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Samuel Hahnemann (1755-1843), a German physician, began formulating homeopathy's basic principles in the late 1700s. Hahnemann was justifiably distressed about bloodletting, leeching, purging, and other medical procedures of his day that did far more harm than good. Thinking that these treatments were intended to "balance the body's 'humors' by opposite effects," he developed his "law of similars" -- a notion that symptoms of disease can be cured by extremely small amounts of substances that produce similar symptoms in healthy people when administered in large amounts. The word "homeopathy" is derived from the Greek words homoios (similar) and pathos (suffering or disease).

Homeopathy was brought to the United States (beginning in 1825) by several doctors who had studied in Europe. They, in turn, converted other doctors to homeopathic practice. Slowly schools were established, and a medical organization was formed. By the mid-1800's, several medical colleges existed that taught homeopathy, including the New England Female Medical College, the first medical school in the U.S. to admit women.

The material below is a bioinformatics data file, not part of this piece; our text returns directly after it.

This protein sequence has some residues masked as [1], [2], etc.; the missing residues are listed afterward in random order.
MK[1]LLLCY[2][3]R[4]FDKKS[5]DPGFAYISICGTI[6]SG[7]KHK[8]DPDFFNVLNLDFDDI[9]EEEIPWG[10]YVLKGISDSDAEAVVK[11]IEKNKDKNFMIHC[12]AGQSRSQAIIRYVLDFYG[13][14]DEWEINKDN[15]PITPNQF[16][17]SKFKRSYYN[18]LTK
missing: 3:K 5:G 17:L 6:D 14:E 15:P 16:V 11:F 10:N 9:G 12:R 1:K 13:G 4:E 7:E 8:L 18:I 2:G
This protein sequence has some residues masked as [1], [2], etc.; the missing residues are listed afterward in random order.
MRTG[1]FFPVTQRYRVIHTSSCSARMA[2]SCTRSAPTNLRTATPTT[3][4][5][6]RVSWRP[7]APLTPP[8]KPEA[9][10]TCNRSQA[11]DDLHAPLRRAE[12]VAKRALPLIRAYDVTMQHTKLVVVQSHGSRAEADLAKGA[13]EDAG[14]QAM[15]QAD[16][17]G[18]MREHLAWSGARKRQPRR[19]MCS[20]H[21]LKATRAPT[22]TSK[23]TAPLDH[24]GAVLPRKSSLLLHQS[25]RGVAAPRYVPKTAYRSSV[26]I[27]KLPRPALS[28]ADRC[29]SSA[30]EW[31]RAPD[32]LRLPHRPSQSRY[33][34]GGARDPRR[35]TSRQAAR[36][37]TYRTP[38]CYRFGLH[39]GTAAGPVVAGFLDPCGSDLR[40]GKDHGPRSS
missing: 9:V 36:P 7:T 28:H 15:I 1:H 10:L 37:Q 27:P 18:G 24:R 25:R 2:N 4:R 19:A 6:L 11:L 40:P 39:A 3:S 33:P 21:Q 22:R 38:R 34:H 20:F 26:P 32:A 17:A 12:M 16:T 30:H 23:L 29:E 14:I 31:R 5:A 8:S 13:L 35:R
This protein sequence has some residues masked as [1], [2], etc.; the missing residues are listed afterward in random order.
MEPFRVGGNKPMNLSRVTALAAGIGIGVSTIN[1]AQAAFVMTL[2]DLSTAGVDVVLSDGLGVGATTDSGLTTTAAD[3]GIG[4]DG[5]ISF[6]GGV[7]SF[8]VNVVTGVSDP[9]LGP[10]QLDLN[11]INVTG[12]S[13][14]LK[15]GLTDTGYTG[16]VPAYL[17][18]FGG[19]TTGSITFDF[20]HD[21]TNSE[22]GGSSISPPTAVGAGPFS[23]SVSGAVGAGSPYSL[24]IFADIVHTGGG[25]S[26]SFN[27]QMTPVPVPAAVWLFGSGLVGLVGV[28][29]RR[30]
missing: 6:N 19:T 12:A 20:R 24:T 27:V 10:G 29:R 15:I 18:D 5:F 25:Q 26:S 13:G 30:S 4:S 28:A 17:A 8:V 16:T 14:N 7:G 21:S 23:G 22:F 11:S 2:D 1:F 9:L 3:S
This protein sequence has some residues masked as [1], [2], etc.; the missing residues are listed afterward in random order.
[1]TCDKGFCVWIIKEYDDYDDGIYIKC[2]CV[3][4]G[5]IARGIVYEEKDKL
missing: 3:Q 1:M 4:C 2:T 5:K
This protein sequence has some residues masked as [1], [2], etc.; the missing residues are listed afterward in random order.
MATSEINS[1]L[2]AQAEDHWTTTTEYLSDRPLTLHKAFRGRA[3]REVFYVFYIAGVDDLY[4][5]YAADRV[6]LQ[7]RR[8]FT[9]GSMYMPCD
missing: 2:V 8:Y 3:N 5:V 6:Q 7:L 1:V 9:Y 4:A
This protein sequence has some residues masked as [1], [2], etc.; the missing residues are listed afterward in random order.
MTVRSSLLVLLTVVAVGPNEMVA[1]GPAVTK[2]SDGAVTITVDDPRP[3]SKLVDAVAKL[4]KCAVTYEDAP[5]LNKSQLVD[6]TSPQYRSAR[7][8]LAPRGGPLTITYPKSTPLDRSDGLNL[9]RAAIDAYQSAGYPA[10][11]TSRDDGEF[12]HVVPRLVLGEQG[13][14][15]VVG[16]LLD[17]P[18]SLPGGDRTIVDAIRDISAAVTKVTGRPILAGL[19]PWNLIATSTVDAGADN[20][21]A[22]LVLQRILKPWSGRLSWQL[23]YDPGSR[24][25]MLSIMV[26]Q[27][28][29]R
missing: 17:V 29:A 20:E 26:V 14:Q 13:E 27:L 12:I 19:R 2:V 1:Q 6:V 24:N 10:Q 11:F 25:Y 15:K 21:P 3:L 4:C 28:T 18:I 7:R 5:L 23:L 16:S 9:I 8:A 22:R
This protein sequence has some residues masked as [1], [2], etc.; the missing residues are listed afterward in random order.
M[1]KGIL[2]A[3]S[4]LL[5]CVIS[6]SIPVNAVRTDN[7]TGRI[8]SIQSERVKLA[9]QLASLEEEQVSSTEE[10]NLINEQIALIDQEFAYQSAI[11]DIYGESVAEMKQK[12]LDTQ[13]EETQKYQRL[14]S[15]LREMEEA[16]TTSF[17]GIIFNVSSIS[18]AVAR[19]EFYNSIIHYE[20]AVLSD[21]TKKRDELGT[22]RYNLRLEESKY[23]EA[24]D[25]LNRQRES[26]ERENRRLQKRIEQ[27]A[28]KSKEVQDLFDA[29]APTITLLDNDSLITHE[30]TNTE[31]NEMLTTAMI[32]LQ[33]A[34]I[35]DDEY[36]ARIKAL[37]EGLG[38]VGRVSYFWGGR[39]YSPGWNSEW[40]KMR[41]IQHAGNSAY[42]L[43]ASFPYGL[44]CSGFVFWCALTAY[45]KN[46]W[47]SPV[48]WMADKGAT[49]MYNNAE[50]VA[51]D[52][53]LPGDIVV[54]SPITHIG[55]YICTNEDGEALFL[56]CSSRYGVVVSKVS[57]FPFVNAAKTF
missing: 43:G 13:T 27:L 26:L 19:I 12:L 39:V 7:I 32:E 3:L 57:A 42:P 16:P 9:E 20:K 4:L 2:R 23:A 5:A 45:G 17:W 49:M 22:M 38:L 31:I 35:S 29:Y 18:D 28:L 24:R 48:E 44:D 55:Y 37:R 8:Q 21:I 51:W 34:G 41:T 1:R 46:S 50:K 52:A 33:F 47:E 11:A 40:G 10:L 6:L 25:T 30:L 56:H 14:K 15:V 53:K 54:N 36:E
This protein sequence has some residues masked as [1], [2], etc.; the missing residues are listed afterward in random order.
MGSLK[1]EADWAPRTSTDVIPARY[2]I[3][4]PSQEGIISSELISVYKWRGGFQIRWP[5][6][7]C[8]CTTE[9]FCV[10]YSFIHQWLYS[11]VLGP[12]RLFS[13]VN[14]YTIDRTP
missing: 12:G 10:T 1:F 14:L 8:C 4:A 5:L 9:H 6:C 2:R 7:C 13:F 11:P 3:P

At the turn of the century there were 22 homeopathic medical colleges, and one out of five doctors used homeopathy. But the move toward a mechanical model of the body and of disease pushed homeopathy into the background. By 1910 only 15 colleges remained. By the late 40's, no courses in homeopathy were taught in the U.S.

The American Foundation for Homeopathy began to teach homeopathy as a post-graduate course for doctors in 1922, and the courses, now run by the National Center for Homeopathy, have continued to this day. The present day resurgence of homeopathy, fueled in part by graduates of the NCH course, is slowly bringing homeopathy back to its place in the medical care system in our country.

The manufacture and sale of homeopathic medicines is regulated by the Food and Drug Administration. The Homeopathic Pharmacopoeia of the United States was written into federal law in 1938 under the Federal Food, Drug, and Cosmetic Act, making the manufacture and sale of homeopathic medicines legal in this country. Most are available without a prescription.

Laws about the practice of homeopathy vary from state to state. Usually it can be practiced legally by those whose license entitles them to practice medicine in their state. Health freedom laws in a growing number of states allow the practice of homeopathy by non-licensed professionals as well. Since homeopathic remedies are sold over the counter, people in all states are free to use them for self-care at home.

For more information, please visit the National Center for Homeopathy

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